Article V gives Congress and an Amendments Convention exactly the same power to propose amendments, no more and no less.
Once Congress, or an Amendments Convention, proposes amendments, Congress must decide whether the states will ratify by the:
The State Ratifying Convention Method has only been used twice: once to ratify the Constitution, and once to ratify the 21st Amendment repealing Prohibition.
Depending upon which ratification method is chosen by Congress, either the state legislatures vote up-or-down on the proposed amendment, or the voters elect a state ratifying convention to vote up-or-down. If three-quarters of the states vote to ratify, the amendment becomes part of the Constitution.
I have two reference works for those reading this thread.
The first is from the American Legislative Exchange Council, a conservative pro-business group. This document has been sent to every state legislator in the country.
The second is a 1973 report from the American Bar Association attempting to identify gray areas in the amendatory process to include an Amendments Convention. It represents the view of the ruling class of 40 years ago. While I don't like some of their conclusions, they have laid out the precedents that may justify those conclusions. What I respect is the comprehensive job they did in locating all the gray areas. They went so far as to identify a gray area that didn't pop up until the Equal Rights Amendment crashed and burned a decade later. Even if you find yourself in disagreement with their vision, it's worth reading to see how the ruling class will try to dominate an Amendments Convention.
How about an amendment to the effect that O’Garbage and everybody who ever accepted a job from him must immediately commit seppuku?
“It represents the view of the ruling class of 40 years ago.”
That’s another amendment: every change made in the last 40 years is null and void.
That includes every change in everything.
But you can't codify vigilance. Nothing can replace the will of the American people to remove politicians for their mischief. In the end, that is the only language the politicians understand. The on-going will of the American People is the only long-term solution for keeping government in check.
Is Mark aware of Long’s efforts?
Yes, very much so.
December 7th was also the day when Delaware became the first state to ratify the Constitution. If California fails to attend, that would probably be a good thing.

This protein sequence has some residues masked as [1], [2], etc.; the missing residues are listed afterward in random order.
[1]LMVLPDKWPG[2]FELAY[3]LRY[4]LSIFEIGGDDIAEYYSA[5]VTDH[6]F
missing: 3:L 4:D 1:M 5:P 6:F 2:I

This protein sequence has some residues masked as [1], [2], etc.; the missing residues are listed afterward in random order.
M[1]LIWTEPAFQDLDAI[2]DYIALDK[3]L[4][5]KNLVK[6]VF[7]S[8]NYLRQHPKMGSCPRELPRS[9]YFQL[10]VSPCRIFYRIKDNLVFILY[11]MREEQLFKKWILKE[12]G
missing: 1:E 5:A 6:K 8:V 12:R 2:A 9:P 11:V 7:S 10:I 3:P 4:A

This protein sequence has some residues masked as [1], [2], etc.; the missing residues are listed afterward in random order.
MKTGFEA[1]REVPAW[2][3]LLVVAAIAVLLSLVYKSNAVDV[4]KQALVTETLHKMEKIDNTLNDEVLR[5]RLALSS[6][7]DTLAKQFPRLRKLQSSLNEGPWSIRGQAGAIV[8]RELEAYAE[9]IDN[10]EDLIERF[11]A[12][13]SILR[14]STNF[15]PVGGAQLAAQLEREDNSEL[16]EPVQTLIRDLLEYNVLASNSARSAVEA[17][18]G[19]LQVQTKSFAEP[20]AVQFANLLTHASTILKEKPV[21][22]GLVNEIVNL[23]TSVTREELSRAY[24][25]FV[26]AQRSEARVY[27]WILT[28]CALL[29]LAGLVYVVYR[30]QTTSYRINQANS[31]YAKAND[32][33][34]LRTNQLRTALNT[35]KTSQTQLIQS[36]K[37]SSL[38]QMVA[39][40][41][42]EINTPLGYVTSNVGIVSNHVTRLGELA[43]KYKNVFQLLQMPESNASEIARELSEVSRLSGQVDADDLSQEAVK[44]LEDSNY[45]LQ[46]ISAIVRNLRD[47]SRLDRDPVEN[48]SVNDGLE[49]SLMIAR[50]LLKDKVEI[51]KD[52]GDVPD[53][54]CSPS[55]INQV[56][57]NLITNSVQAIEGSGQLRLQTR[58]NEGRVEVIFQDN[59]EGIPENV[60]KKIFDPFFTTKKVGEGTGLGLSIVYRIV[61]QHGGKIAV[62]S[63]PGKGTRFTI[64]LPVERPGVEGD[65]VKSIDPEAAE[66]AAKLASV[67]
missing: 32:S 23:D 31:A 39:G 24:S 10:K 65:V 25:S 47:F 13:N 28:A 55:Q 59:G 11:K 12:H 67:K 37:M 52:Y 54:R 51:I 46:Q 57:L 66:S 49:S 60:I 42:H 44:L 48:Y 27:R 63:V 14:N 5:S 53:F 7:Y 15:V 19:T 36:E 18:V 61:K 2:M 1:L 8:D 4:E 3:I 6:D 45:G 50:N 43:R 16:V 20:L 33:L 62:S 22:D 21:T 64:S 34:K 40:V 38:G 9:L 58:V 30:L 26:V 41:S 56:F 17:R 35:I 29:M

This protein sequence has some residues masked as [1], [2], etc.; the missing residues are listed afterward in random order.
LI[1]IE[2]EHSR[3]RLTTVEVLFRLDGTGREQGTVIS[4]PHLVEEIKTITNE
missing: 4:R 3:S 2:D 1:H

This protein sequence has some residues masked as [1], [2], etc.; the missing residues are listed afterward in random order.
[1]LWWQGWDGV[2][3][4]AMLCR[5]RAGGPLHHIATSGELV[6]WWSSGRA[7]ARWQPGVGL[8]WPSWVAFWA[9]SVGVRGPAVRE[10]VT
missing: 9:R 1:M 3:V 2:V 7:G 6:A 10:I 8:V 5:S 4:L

If the meeting is a success and at least 34 states send identically worded petitions to Congress for subject matter for an Amendments Convention, the liberal states will attend that convention or else they will have no voice in the proceedings.
There is nothing wrong with the constitution and amending it could go places you’d rather not want to consider.
Let’s just follow and enforce the damn thing instead of trying to interpret the finer nuances of what we think it should mean and we will be fine.
Convention of States Project ping.
Who gets to decide these issues, the courts, the Congress, the state legislatures?
I know if I ask you I am likely to get an informed answer.
I think zero pushed America past its ‘awkward’ stage, it’s time to shoot the bastards.
That makes sense. On the other hand, if it appears they will get 34 to commit to attending the convention of states, they may be forced to attend to gather intel and disrupt.
But that's the rub, isn't it? They have not enforced the damn thing since the new deal and we have no institution located in Washington DC, not the Congress, not the president, not the courts, who show the slightest inclination to enforce the damn thing. That institutional bias against enforcing the Constitution is endemic, it is inherent in Washington, and it cannot be cured in Washington, and probably cannot be cured by conventional elections.
As to the danger of a runaway convention, we Republicans and conservatives still control a majority of the state legislatures and it would take three quarters of them voting against our principles to change the Constitution against our liking.
In my view we have to balance the risks of driving the country over the cliff if we continue on automatic pilot or facing a rather limited risk of a runaway convention.